• Paillère Martinot M-L, Galinowski A, Ringuenet D, Gallarda T, Lefaucheur J-P, Bellivier F, et al. (2010): Influence of prefrontal target region on the efficacy of repetitive transcranial magnetic stimulation in patients with medication-resistant depression: a [(18)F]-fluorodeoxyglucose PET and MRI study. The international journal of neuropsychopharmacology/official scientific journal of the Collegium Internationale Neuropsychopharmacologicum (CINP). 13:45-59.
    • Paus T, Castro-Alamancos Ma, Petrides M (2001): Cortico-cortical connectivity of the human mid-dorsolateral frontal cortex and its modulation by repetitive transcranial magnetic stimulation. European Journal of Neuroscience. 14:1405-1411.
    • Rajkowska G, Goldman-Rakic P S (1995): Cytoarchitectonic definition of prefrontal areas in the normal human cortex: II. Variability in locations of areas 9 and 46 and relationship to the Talairach Coordinate System. Cereb Cortex. 5:323-337.
    • Ruff, C. C., Driver, J., and Bestmann, S. (2009). Combining TMS and fMRI: from virtual lesions' to functional-network accounts of cognition. Cortex 45, 1043-1049.
    • Rusjan P M, Barr M S, Farzan F, Arenovich T, Maller J J, Fitzgerald P B, et al. (2010): Optimal transcranial magnetic stimulation coil placement for targeting the dorsolateral prefrontal cortex using novel magnetic resonance image-guided neuronavigation. Human brain mapping. 31:1643-1652.
    • Siebner, H. R., Bergmann, T. O., Bestmann, S., Massimini, M., Johansen-Berg, H., Mochizuki, H., Bohning, D. E., Boorman, E. D., Groppa, S., Miniussi, C., et al. (2009). Consensus paper: combining transcranial stimulation with neuroimaging. Brain Stimul 2, 58-80.
    • Talairach J, and Tournoux P (1988): Co-Planar Stereotaxic Atlas of the Human Brain. New York: Thieme Medical Publishers, Inc.
    • van den Heuvel, M. P. and H. E. Hulshoff Pol (2010). “Exploring the brain network: a review on resting-state fMRI functional connectivity.” Eur Neuropsychopharmacol 20(8): 519-534.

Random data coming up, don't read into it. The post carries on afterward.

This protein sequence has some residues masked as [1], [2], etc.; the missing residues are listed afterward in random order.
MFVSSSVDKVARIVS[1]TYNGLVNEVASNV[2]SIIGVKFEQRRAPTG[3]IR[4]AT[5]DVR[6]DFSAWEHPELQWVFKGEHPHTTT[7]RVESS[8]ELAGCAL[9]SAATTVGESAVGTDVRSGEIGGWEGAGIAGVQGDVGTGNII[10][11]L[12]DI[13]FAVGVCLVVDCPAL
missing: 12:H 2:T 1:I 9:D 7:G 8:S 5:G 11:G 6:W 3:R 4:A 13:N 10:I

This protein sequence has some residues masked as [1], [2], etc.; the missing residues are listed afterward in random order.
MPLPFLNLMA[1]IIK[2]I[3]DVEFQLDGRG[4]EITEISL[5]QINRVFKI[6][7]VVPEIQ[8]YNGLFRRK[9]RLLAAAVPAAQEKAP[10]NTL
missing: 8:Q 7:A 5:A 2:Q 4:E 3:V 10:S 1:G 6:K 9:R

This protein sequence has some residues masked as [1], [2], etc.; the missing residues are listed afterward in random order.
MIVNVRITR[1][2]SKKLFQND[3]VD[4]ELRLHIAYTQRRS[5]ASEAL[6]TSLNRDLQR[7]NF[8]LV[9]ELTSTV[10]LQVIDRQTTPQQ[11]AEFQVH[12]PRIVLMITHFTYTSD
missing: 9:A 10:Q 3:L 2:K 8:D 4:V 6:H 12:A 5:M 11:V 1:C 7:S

• van der Kouwe, A. J., Benner, T., Salat, D. H., and Fischl, B. (2008). Brain morphometry with multiecho MPRAGE. NeuroImage 40, 559-569.
    • Van Dijk, K. R., Hedden, T., Venkataraman, A., Evans, K. C., Lazar, S. W., and Buckner, R. L. (2010). Intrinsic functional connectivity as a tool for human connectomics: theory, properties, and optimization. Journal of neurophysiology 103, 297-321.
    • Van Essen D C (2005): A population-average, landmark- and surface-based (PALS) atlas of human cerebral cortex. Neuroimage. 28:635-662.
    • Wu J, Buchsbaum M S, Gillin J C, Tang C, Cadwell S, Wiegand M, et al. (1999): Prediction of antidepressant effects of sleep deprivation by metabolic rates in the ventral anterior cingulate and medial prefrontal cortex. Am J Psychiatry. 156:1149-1158.
    Example 1 Abstract
  • [0152]
    Transcranial magnetic stimulation (TMS) to the left dorsolateral prefrontal cortex (DLPFC) is used clinically for the treatment of depression however outcomes vary greatly between patients. The average clinical efficacy of different left DLPFC TMS sites is related to intrinsic functional connectivity with remote regions including the subgenual cingulate. Further, we suggested that functional connectivity with these remote regions might be used to identify optimized left DLPFC TMS targets. However it remains unclear if and how this connectivity-based targeting approach should be applied to individualize therapy to specific patients. In this example we show that individual differences in DLPFC connectivity are large, reproducible across sessions, and can be used to generate individualized DLPFC TMS targets superior to those selected on the basis of group-average connectivity. Factors that may improve individualized targeting including the use of seed maps and the focality of stimulation are investigated and discussed. The techniques presented here applicable to individualized targeting of focal brain stimulation across a range of diseases and stimulation modalities.
  • Introduction:
  • [0153]
    Repetitive transcranial magnetic stimulation (rTMS) is a non-invasive brain stimulation technique that is showing utility in the treatment of a variety of neurological and psychiatric disorders (Burt et al., 2002; Fregni and Pascual-Leone, 2007; Hallett, 2007). Its most common use and only FDA approved therapeutic indication is excitatory stimulation to the left dorsal-lateral prefrontal cortex (DLPFC) for the treatment of medication-resistant depression (George et al., 1995; O'Reardon et al., 2007; Padberg and George, 2009; Pascual-Leone et al., 1996). Despite repeated trials demonstrating a statistically significant antidepressant effect, the clinical utility of rTMS has been limited by large heterogeneity in clinical response.
  • [0154]